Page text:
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Efficiency of Hypnotherapy on Reducing Pain and Death Anxiety, and Increasing Resilience and Improvement of Cancer Cells in Patients with Acute Myeloid Leukemia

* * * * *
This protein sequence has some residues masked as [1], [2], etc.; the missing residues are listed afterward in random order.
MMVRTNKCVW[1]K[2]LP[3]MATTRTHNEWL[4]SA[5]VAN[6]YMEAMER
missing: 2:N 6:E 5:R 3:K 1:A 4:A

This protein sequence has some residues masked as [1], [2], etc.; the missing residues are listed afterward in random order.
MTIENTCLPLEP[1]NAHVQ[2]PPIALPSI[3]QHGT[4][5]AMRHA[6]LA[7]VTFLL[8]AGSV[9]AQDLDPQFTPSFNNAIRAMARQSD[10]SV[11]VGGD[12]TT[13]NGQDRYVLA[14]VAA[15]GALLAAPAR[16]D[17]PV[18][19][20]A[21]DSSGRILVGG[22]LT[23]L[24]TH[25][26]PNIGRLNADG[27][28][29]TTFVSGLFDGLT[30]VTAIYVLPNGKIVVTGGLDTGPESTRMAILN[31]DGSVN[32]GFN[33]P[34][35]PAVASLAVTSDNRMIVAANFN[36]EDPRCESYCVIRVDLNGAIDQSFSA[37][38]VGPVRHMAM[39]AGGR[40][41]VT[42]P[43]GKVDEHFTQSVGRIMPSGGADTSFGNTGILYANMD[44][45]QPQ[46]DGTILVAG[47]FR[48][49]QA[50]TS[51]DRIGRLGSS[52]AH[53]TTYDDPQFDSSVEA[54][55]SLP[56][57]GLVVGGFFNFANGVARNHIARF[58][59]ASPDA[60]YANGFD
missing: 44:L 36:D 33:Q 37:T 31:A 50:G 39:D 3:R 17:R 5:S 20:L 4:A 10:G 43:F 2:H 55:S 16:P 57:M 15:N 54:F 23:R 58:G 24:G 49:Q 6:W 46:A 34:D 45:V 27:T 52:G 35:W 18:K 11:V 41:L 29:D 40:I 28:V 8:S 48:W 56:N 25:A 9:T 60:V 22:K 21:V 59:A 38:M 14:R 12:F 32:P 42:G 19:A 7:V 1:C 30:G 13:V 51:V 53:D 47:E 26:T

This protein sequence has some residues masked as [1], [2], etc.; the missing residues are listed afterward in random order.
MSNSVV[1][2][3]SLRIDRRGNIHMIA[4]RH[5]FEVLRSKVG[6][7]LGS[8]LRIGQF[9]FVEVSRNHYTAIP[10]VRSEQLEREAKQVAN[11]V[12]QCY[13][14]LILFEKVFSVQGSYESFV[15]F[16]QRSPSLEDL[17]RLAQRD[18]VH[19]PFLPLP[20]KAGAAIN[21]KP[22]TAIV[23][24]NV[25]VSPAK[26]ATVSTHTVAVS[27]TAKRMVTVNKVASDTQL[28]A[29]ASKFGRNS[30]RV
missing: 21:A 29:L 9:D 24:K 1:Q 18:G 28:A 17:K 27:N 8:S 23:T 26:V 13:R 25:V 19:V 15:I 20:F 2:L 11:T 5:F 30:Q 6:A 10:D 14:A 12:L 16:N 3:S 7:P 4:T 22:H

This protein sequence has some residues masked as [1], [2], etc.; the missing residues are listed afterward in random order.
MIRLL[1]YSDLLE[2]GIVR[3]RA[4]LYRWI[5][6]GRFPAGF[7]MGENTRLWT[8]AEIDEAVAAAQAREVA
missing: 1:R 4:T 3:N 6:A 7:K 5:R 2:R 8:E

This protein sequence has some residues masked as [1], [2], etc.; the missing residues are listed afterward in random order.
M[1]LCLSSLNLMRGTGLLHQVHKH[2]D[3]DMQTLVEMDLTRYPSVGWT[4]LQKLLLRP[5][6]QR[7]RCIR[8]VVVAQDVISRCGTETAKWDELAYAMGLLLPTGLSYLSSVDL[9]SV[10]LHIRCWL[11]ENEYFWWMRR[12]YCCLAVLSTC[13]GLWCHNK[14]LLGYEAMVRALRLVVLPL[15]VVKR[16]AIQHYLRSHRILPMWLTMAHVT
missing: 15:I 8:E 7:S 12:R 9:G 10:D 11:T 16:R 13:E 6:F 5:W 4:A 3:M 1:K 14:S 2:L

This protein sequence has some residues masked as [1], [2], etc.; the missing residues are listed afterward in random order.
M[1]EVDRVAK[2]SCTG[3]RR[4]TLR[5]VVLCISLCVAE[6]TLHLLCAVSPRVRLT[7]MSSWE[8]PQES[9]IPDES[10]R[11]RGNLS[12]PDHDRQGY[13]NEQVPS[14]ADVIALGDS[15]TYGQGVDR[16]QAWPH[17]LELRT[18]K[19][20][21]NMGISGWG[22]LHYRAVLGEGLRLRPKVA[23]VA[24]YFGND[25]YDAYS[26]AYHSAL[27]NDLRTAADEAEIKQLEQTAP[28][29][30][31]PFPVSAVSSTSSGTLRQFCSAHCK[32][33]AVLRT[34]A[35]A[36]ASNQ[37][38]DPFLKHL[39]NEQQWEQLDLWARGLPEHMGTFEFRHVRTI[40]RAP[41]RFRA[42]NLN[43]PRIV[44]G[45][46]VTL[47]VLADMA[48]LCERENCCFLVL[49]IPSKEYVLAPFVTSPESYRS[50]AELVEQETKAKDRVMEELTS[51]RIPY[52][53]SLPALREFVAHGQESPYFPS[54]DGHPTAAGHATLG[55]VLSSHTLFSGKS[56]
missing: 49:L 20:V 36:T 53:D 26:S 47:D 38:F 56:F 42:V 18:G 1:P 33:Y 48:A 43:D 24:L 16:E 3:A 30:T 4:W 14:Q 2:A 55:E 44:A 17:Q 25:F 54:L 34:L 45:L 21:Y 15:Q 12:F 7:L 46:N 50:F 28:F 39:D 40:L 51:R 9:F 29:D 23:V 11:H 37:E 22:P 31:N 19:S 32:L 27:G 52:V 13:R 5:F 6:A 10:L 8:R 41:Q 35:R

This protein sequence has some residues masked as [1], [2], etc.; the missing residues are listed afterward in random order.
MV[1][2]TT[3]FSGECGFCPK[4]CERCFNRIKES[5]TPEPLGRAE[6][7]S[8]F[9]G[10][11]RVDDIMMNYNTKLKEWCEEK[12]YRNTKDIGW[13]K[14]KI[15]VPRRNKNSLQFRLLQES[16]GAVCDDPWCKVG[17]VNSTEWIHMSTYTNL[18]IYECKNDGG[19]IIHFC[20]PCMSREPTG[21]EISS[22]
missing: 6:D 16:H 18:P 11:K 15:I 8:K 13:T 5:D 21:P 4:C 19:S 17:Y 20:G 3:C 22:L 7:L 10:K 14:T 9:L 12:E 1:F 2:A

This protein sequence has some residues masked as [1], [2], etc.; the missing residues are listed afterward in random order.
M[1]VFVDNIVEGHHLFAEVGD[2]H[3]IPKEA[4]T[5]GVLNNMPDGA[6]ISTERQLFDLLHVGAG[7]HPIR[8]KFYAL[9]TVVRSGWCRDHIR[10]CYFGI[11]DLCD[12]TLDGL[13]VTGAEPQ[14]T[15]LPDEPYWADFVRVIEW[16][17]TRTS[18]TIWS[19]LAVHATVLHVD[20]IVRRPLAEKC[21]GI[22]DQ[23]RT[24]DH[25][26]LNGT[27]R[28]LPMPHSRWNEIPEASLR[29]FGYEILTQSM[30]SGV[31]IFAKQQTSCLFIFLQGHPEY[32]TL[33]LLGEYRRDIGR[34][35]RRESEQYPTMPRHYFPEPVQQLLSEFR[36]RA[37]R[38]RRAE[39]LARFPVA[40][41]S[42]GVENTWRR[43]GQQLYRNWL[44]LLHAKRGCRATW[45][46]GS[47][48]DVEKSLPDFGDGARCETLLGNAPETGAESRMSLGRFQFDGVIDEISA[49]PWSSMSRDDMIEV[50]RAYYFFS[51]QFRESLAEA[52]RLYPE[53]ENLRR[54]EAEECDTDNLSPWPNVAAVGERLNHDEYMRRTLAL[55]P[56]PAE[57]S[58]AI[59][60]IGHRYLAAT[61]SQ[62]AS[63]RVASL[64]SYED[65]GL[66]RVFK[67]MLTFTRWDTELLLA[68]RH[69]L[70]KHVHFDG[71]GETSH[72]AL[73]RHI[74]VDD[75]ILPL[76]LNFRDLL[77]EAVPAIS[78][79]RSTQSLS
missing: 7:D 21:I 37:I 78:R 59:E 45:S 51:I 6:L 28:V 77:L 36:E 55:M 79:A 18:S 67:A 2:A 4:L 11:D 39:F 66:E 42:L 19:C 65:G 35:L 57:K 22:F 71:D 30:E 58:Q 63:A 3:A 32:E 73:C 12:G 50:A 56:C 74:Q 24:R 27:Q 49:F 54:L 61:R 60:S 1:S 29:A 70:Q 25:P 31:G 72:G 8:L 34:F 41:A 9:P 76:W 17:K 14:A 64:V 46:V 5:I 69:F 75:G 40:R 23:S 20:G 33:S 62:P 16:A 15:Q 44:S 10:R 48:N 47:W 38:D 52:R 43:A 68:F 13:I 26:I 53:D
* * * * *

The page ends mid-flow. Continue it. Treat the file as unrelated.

Background and purpose: leukemia is a group of cancers caused by accumulation of malignant white blood cells in the blood or bone marrow. The aim of this study was to investigate the efficiency of hypnotherapy on pain relief, death anxiety, resilience, and healing of cancer cells in patients with acute myeloid leukemia treated with chemotherapy. Materials and methods A quasi-experimental study was carried out in which the research population were 86 patients of whom 26 (aged 30-50 years old) were selected via convenience sampling. They were randomly assigned into either experimental group or control group. Flow cytometry tests were done to confirm acute myeloid leukemia. The McGill Pain Management, Connor-Davidson resilience scale, and the Collett-Lester Fear of Death Scale were administered to collect the data. Hypnosis therapy (six sessions) was done in experimental group. Data were analyzed applying analysis of covariance in SPSS V22. Results Hypnosis therapy was found to have significant effects on mental dimensions in experimental group compared to the control group (P= 0. 039). Follow-up investigations showed more changes in death anxiety compared with other two dimensions in experimental group (6. 67). Laboratory results indicated the onset of inflammatory reaction in experimental group. Conclusion hypnotherapy is a powerful method in caring for cancer treatment.


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